Hornbeam: Burns almost as good as beech with a hot slow burning fire.

Horse Chestnut: A low quality firewood with a good flame and heating power but spits a lot.

Laburnum: Completely poisonous tree with acrid smoke that taints food and is best never used.

Larch: Crackly, scented, and fairly good for heat. It needs to be seasoned well and forms an oily soot in chimneys.

Laurel: Produces a brilliant flame.

Lime: A poor quality fuel with dull flame. Good for carving

Maple: A good firewood.

Oak: Oak has a sparse flame and the smoke is acrid if not seasoned for two years. Dry old oak is excellent for heat, burning slowly and steadily until whole log collapses into cigar-like ash.

Pear: Burns with good heat, good scent and no spitting. Needs to be seasoned well.

Pine: Bums with a splendid flame, but apt to spit. Needs to be seasoned well and is another oily soot in chimney wood. Smells great and its resinous wood makes great kindling.

Plane: Burns pleasantly, but is apt to throw sparks if very dry.

Plum: Wood provides good heat with a nice aromatic sent.

Poplar: A terrible fuel that doesn't burn well and produces a black choking smoke even when seasoned.

Rowan: A good firewood that burns hot and slow.

Rhododendron: Old thick and tough stems burn well.

Robinia (Acacia): Burns slowly, with good heat, but with acrid smoke.

Spruce: A poor firewood that burns too quickly and with too many sparks.

Sycamore: Burns with a good flame, with moderate heat. Useless green.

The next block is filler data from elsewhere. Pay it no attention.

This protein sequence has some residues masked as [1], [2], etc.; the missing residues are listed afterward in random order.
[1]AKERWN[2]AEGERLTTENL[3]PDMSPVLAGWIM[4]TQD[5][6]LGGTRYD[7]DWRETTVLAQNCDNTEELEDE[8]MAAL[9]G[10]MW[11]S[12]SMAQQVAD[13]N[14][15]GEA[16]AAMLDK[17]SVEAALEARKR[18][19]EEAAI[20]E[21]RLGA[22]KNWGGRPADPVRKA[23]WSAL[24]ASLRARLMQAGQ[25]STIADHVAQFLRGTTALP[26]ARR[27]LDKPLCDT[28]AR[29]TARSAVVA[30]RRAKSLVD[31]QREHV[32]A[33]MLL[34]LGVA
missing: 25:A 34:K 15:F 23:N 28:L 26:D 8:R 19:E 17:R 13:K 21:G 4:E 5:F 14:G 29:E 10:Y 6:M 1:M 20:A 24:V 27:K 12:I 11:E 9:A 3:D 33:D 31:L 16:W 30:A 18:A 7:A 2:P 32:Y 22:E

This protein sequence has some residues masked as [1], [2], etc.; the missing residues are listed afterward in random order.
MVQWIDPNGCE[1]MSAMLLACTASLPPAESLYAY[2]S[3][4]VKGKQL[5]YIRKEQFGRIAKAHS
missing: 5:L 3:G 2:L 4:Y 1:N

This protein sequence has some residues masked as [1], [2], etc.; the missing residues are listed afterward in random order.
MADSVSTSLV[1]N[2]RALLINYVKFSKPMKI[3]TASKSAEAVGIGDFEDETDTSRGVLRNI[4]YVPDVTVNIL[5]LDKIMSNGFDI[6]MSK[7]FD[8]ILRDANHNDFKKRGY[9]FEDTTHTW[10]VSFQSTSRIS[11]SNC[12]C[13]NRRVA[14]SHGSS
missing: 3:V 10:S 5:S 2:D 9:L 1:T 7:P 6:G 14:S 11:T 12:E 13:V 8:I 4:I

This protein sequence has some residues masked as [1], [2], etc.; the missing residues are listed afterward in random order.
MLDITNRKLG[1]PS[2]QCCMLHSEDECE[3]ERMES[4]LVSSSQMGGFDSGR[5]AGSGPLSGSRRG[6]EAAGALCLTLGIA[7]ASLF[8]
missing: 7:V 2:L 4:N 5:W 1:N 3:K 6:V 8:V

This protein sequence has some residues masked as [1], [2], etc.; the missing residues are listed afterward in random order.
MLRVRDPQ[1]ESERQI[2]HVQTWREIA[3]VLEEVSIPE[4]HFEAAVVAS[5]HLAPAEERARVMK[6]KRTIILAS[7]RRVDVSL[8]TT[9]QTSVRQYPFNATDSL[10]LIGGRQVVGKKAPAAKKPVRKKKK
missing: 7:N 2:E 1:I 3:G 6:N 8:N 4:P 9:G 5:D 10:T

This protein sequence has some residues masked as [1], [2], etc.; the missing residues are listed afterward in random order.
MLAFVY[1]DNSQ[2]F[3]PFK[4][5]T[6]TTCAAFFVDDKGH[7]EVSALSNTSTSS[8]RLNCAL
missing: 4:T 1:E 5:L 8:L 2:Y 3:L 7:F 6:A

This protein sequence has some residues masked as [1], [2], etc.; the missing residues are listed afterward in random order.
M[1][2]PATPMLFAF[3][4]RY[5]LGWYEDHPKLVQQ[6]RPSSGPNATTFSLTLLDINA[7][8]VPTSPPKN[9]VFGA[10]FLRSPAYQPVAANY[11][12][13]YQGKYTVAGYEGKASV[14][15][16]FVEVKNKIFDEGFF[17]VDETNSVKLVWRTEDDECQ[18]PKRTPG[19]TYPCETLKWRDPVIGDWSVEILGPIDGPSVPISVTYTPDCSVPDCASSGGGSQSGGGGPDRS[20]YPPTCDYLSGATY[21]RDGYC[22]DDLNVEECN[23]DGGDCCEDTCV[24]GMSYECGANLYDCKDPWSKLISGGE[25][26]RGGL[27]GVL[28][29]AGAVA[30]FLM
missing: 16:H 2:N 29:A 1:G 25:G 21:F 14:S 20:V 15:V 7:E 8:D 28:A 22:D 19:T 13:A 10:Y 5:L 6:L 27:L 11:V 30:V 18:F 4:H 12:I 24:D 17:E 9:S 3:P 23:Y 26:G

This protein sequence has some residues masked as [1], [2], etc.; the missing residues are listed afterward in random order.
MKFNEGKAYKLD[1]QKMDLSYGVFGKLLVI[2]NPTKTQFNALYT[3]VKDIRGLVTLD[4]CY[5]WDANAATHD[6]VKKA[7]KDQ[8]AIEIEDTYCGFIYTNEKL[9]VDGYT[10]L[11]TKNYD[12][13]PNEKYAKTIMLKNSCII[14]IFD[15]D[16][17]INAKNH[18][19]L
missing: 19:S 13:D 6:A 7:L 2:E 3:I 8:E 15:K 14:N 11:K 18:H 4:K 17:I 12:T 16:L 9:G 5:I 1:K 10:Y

Sweet Chestnut: Burns when seasoned but tends to spits continuously and excessively.

Thorn: One of the best firewood. Burns slowly, with great heat and little smoke.

Walnut: Low to good value to burning. It a nice aromatic scent.

Wellingtonia: Poor for use as a firewood.

Willow: A poor fire wood that must be dry to use. Even when seasoned, it burns slowly, with little flame. Apt to spark.

Yew: This burns slowly, with fierce heat. The scent is pleasant. Another carving favorite. Note that every part of this plant, except for the fruit contains poisonous taxines. Death to livestock after ingestion of this plant is well documented and here are reported cases of suicides from ingestion of leaves. Sawdust is dangerous if ingested or inhaled. The Romans reported death after ingestion of wine stored in Yew vessels, yet Yew cups, bowls and plates are still very popular - not that this makes them any less poisonous. Taxines are carried in smoke and the safety of using this wood for cooking or heat is questionable.
Firewood
"You can't hit the ball unless you take a swing."
Martin Crane

"As God once said - and I think rightly . . ."
Field Marshal Viscount Montgomery

“Steady Monty. you cant speak to me like that. I'm you boss."